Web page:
According to the filing, the video shows Smith ran quickly out of the car when the door was opened and “ran into an officer with enough force to turn off his body camera.”
Smith kicked and moved his body and legs before being restrained, attorneys said in the filing.
Police placed Smith on his abdomen while they handcuffed his hands behind his back and used the hobble to attach his feet behind his back to his hands. Within “a few moments,” according to the Smith family lawsuit, he became unresponsive.
The device used on Smith is commonly referred to as a RIPP hobble. The city document notes, “RIPP is one manufacturer of hobble devices, which are generically described as ‘RIPP hobbles.’ The specific device used here was manufactured by a different company.”
The city says in its brief that “less than five seconds elapsed from the time that the hobble was initially secured to when an officer asked Smith if he was okay.”
“The restraints were immediately removed and EMS personnel began their work. The officers assisted in placing Smith on a gurney and moving him to the ambulance. The paramedics detected a pulse during this time,” the city filing says.
“Mr. Smith was later pronounced dead in the emergency room.”
The city’s brief repeats many of the allegations from the Smith family lawsuit, saying they affirm events shown in the video. But it disagrees with the family’s conclusion.
“The allegations, supported and confirmed by the footage, demonstrate that restraining Smith, then immediately checking on him and removing the restraints, was objectively reasonable in the context of this medical emergency. Smith’s constitutional rights were not violated,” the city argues in its filing.
The city says that the officers were acting within the scope of their authority and that never were their actions corrupt or malicious under the definition of the law.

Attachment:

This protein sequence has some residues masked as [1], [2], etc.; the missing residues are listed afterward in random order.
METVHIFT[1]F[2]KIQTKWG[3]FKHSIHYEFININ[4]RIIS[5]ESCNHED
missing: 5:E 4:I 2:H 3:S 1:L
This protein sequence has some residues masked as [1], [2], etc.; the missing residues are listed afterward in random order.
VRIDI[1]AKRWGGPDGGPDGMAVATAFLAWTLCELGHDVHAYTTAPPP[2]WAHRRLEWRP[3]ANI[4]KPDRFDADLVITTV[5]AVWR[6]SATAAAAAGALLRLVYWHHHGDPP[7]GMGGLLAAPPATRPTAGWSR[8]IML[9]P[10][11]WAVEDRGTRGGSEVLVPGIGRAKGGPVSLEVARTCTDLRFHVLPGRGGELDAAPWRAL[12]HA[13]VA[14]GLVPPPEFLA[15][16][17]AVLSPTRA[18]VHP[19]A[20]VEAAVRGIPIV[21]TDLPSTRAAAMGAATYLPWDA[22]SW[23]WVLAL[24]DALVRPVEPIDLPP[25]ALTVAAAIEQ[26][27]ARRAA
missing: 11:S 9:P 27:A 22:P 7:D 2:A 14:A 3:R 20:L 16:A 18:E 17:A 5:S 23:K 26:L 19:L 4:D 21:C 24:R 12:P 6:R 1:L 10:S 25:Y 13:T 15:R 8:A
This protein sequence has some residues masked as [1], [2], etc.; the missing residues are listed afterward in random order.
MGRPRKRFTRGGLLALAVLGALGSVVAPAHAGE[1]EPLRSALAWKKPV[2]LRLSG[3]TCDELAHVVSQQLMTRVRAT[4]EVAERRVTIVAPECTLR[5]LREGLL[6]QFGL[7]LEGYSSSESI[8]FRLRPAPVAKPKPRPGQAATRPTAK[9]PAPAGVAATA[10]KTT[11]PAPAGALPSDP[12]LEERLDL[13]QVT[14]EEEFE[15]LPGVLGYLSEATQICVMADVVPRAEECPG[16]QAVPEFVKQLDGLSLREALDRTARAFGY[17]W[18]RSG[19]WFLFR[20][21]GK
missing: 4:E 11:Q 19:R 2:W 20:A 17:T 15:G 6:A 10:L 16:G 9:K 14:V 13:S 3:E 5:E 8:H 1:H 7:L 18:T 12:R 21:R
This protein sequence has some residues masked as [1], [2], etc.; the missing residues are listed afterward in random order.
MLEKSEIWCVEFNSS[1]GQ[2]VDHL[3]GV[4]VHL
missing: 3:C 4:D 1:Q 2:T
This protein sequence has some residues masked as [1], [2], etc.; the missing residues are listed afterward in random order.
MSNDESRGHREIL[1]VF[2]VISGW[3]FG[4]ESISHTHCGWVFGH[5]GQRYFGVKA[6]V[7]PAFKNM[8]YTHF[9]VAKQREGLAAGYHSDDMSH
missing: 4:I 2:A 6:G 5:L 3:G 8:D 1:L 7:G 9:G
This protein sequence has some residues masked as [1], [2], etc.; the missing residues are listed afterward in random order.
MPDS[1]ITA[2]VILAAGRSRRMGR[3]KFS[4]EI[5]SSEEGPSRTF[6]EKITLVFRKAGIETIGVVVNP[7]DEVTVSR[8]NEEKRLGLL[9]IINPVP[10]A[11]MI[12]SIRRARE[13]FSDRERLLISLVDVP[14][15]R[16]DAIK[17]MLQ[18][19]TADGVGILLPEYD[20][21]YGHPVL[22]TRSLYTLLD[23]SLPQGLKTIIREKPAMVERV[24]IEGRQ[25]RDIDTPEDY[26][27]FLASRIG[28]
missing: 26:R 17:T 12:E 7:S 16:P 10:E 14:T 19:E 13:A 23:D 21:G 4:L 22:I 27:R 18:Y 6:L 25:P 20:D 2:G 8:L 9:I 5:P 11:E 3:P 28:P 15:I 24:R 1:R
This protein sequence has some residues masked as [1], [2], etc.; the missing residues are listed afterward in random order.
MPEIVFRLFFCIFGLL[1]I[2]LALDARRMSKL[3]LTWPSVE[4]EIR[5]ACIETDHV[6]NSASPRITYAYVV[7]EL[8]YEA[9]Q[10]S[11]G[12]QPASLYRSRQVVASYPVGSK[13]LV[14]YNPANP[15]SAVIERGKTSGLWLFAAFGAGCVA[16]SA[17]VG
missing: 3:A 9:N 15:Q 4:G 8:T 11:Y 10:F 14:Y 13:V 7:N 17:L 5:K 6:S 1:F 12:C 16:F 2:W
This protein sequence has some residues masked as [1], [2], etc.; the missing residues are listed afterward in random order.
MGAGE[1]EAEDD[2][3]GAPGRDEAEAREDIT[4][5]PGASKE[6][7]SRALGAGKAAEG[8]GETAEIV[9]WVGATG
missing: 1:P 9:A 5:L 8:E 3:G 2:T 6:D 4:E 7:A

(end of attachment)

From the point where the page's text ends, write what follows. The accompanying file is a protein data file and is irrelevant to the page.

The officers have “public official immunity” from claims under state law that they committed wrongful death and battery against Smith, the city argues, adding that the complaint should be dismissed.
The city document also alleges that Smith was guilty of “contributory negligence,” which means he took actions that hurt himself.
“First, Mr. Smith failed to act with due care by using alcohol and drugs,” the city argues in the filing, noting that the examiner’s autopsy report shows that “n-ethylpentalone, cocaine, and alcohol use” were factors that contributed to “sudden cardiopulmonary arrest.”
Another brief argues that the city is not responsible for Smith’s death because the family has not adequately proven that the city made any policy, omitted any police training or engaged in what the family calls a pattern of racist police violence and misconduct.
“The Complaint fails to allege a single example of such conduct or connect these vague assertions to what happened on 8 September 2018, warranting dismissal,” the city argues.
Attorneys for the city included along with their documents a DVD containing all of the police body-worn camera footage, a copy of the report from the Office of the Chief Medical Examiner and copies of the city’s policy for “handling and transporting persons in custody.”